Eight Tips for Effective Cocktail Conversation
by, Etiquette International
"A gossip is one who talks to you about others; a bore is one who talks to you about himself; and a brilliant man is one who talks to you about yourself." (Lisa Kirk)
Listen before jumping into a conversation. You may not want to deal with those people.
Make eye contact with one person in the group, smile and listen until they include you.
Introduce yourself when there is a pause in the conversation.
If you have something relevant to add to a group's conversation, jump in, then introduce yourself afterward.
To initiate a conversation, you can talk about the situation, talk about yourself, or talk about the other person.
Avoid taboo topics:
- off-color or discriminatory jokes
- personal relationships and sexual proclivities
- personal tragedies
- cost of anything personal
- controversial topics like politics or religion
- free advice from professionals
Don't blend; circulate. Spend five to seven minutes with each person or group.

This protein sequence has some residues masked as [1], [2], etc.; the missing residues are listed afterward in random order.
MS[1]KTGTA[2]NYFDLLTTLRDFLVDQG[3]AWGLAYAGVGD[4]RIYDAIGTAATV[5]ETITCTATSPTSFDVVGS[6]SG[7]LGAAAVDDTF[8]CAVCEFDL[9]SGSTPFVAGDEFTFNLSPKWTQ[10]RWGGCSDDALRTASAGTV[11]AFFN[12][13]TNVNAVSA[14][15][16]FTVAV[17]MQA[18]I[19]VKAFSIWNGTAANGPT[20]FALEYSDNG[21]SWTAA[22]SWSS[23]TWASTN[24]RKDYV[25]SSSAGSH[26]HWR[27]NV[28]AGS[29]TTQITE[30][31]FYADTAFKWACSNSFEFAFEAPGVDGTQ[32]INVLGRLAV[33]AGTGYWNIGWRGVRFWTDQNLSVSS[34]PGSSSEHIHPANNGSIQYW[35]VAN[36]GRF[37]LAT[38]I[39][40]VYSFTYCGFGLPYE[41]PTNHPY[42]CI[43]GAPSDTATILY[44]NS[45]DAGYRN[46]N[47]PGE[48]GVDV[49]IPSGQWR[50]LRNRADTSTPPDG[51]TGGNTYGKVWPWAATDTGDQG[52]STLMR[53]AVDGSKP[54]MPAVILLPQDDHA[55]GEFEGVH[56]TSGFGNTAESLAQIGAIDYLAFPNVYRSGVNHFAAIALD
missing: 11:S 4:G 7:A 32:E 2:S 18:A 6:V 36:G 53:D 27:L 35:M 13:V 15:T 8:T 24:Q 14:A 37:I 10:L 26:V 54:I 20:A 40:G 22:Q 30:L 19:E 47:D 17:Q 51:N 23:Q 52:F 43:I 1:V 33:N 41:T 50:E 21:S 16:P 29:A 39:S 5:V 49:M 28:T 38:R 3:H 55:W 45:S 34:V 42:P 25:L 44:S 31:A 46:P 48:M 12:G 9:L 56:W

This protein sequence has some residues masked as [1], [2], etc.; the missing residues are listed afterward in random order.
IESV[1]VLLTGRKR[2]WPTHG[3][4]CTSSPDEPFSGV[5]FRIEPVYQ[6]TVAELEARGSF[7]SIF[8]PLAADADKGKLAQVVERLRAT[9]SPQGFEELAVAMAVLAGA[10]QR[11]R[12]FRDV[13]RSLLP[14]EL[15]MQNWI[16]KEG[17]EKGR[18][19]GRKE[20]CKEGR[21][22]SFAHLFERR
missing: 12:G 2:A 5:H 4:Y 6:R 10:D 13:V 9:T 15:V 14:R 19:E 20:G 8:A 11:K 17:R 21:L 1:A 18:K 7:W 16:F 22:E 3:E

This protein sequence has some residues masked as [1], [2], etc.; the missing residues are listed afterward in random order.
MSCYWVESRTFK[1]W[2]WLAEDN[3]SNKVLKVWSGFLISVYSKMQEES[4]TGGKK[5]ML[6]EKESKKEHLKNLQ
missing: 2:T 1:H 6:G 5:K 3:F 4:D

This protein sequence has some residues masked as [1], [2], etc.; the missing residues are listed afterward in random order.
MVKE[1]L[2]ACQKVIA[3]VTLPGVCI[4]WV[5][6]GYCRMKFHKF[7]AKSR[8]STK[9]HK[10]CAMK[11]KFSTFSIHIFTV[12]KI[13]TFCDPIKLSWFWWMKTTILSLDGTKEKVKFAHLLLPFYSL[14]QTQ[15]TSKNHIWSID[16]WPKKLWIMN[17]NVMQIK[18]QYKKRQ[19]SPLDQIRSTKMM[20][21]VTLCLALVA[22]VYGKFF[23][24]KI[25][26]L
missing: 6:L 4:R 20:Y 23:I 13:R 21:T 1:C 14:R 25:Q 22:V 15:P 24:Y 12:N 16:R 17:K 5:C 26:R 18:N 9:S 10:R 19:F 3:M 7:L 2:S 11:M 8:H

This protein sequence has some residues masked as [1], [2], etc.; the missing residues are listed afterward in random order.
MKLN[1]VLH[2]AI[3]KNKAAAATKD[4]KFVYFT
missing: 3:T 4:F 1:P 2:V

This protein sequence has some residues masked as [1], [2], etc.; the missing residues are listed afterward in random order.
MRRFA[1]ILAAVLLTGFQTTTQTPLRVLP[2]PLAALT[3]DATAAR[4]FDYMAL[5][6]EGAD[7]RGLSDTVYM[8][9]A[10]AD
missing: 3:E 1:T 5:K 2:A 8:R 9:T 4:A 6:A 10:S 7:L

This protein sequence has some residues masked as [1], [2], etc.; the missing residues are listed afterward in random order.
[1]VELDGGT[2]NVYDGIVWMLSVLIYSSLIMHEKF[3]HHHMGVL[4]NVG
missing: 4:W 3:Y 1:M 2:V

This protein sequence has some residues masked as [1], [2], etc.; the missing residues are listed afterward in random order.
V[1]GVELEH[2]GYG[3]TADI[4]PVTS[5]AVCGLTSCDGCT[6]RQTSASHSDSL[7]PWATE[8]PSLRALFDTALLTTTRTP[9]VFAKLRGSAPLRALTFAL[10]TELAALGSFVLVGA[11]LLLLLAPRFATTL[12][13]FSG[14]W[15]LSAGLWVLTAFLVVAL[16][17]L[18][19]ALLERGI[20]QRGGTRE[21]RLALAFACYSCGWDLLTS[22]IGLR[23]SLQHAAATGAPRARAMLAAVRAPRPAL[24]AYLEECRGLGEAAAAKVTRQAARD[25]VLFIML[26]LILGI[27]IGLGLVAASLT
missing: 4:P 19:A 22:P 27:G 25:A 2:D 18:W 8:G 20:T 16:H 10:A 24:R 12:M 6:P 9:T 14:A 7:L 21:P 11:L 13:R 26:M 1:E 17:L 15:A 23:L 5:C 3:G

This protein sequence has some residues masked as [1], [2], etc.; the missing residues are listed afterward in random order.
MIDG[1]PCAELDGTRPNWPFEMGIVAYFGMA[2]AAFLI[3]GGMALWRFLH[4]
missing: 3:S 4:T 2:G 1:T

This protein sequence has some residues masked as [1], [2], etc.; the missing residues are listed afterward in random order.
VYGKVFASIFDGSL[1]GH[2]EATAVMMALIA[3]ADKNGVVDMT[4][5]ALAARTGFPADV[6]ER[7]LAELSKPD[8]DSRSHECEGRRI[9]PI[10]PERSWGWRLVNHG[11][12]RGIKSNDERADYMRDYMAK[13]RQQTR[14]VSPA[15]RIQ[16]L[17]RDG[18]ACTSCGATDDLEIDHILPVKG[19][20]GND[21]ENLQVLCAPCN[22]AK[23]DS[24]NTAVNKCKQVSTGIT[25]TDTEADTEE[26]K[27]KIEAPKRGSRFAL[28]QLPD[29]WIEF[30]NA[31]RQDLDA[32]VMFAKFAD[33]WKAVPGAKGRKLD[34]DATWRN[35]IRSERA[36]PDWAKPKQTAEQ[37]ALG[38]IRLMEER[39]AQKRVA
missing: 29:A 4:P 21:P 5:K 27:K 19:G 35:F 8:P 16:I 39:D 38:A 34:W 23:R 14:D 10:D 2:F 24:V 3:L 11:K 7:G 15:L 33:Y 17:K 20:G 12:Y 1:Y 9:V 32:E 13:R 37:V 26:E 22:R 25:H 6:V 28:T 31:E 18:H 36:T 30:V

Always remember to close a conversation. Shake hands and take your leave.
Etiquette International is a full-service business etiquette firm that works with organizations that want their people to be more effective and have greater impact in all they do. Since 1989, Etiquette International has advised the corporate, multinational, and private arenas on American and international protocol, business etiquette, and entertaining.
Voice of the Editor
What makes a company a great place to work? Experience, a ConnectEDU company, uses criteria that include benefits, career advancement opportunities, culture, and work/life balance to form its annual list of the Best Places to Work for Recent Grads. BDO USA and Ernst & Young both made the Top 25 list. Read what makes these firms stand out and find out what can be done at your firm to entice college grads.